What's your favorite rhyme ever? Shakespeare, Emily Dickinson, Yeats, Cole Porter...It's a one-way question, she said, so don't answer, what's yours?

I guess the best questions are impossible to answer.

Give me the impossible.

Before we slip into unconsciousness/I'd like to have another kiss.

* * *


At the Monet exhibition a little girl reaches out and cries, Look! Pink ocean!

A guard rushes over and says, No one is allowed to touch the paintings and no photographs.

The You of the barn poems and I are at the exhibition. We leave Monet behind and browse through rooms of martyrs, Virgins, bloody Christs, and then along a corridor of gracefully muscled statues whose mutilation has over eons come to look as if it was forecasted in the original conception. Beheaded torsos that remain beautiful, shoulders no less perfect for their amputated arms, breasts still those of Venus despite chips where there presumably were nipples. Posed beside an uncastrated Apollo, she hands me the disposable camera she'd concealed in her purse.

Quick! before the guard comes, she says, take one of me kissing the cock of a god.

You must change your life.

Says who?

At what degree of dusk and dilapidation does a barn/pass from the temporal of architecture/to the eternal of sculpture? one of her poems asks before concluding: Sculpture is made to touch/careful, Love, splinters.

Ever notice the eyes that stare from the word look? she asks. Is that an accident or a reminder of how close language once was to pictures. Clay tablets, hieroglyphs, calligraphy—before computers, the act of writing, whether carving with a pen or chiseling with a typewriter, was physical, but now who except the blind touch language. Riding a horse blind is one thing, but reading blind—imagine, running your fingertips across a page like touching the unseen body of a lover, and suddenly: Look! Pink ocean!

Or a barn raised from parachuting dandelion seeds that as kids we called money-stealers, a levitating barn shimmering like the dragonflies we called ear-stingers, a ghost barn hammered out of swamp mist, raftered with fireflies.

That ghost cat and I were young together. Even asleep I can sense the curtain lifting. I can't dream him without remembering being happy. Beyond the curtain, on an island, I snorkel along our dock hoping for a fish for supper and the cat follows down the dock. Sometimes I'd spear a small fish for him, a squirrelfish or a sergeant major, toss it up, and he'd carry it in his mouth so the herons didn't get it. A dream is a kind of remembering. The curtain waves farewell. Gunning my old Triumph into a curve of highway beside the sea, my infant son, riding on my lap like a baguette, is flung by the momentum of my maniacal driving into the turquoise water and floats off like driftwood. Inconsolable, I kneel weeping beside my motorcycle, and a passerby stops to ask the trouble and I say I've lost my little son and the passerby, trying to be kind, says, don't worry you can have another.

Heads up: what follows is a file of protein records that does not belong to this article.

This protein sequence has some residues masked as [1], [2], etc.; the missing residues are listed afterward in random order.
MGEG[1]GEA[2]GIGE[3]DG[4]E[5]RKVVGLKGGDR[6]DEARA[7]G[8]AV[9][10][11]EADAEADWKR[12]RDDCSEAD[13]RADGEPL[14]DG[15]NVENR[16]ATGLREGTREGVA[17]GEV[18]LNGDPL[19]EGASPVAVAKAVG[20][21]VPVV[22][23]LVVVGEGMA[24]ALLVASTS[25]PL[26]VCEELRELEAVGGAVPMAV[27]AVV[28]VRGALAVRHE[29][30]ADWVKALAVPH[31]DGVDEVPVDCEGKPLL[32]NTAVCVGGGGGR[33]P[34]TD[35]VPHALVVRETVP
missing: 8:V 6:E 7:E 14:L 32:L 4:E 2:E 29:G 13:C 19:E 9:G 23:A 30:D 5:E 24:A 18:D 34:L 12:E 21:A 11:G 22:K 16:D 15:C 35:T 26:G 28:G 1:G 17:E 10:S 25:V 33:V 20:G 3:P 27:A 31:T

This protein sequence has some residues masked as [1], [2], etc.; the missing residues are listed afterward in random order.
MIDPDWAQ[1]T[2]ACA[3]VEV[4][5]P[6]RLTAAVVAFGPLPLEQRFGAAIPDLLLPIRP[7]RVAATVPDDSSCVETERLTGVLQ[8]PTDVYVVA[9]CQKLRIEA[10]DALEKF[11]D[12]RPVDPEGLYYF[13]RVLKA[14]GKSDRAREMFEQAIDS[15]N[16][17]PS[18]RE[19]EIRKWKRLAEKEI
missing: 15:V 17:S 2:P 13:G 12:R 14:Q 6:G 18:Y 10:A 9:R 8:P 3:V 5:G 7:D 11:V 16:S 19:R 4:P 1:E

But that was the one I wanted, I tell her.

The psycho has entered the barn, spooked the horses, violated the secret rooms. Eyeing her silhouette on the shade, he's caressed himself on a bale of sweet hay, and afterward lights a cigar. Where is he from, what brings him here repeatedly?—some Depression specter hobo cursed to travel endless freights? some tramp on the lam who has leapt from the train whose distant whistle I could hear from your window, Love, when I woke to you moaning in your sleep at 3:00 am. To your familiar warmth; I didn't want to let go. Shhh. It's only a train plowing through fields as if pulling its own wreckage, approaching in the dark the unmarked crossing of the country road I'd jounce over on the way to your farm. Owls and swallows, a barn of rhyming birds audible at the dead end of a dirt road. Red barn on the coast of a pink pond. Lilacs. A pasture where look lowers its lids and becomes the scent of wild leeks.
Originally Published: January 3, 2008

COMMENTS (4)

On July 14, 2008 at 11:34pm kaija,jackson,riley wrote:
we loved it it had made all of us better people,i dont no what i would have done if i diddnt read this poem. u have a real nice brain.

On July 14, 2008 at 11:35pm robo dog wrote:
we loveed this poem u have a real gift

On February 14, 2009 at 5:52pm Eric Kroczek wrote:
Thank you for reading this at AWP, Mr. Dybek. It was awesome.

On September 18, 2010 at 4:55pm Nick Bridwell wrote:
I had the opportunity to hear Mr. Dybek speak at the University of North Texas. He has a compelling and energetic way of making his stories and poetry flow. I believe he infuses perfect word choice with illuminating candor. What an awesome read!!!!

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This prose originally appeared in the January 2008 issue of Poetry magazine

January 2008

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 Stuart  Dybek

Biography

Poet and fiction writer Stuart Dybek was born in 1942 and raised on the South Side of Chicago. He attended Loyola University in Chicago and the Iowa Writers’ Workshop. His collections of poetry include Brass Knuckles (1979) and Streets in Their Own Ink (2004). His works of fiction, including the short story collections Childhood and Other Neighborhoods (1980) and The Coast of Chicago (1990), and the novel-in-stories I Sailed . . .

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Originally appeared in Poetry magazine.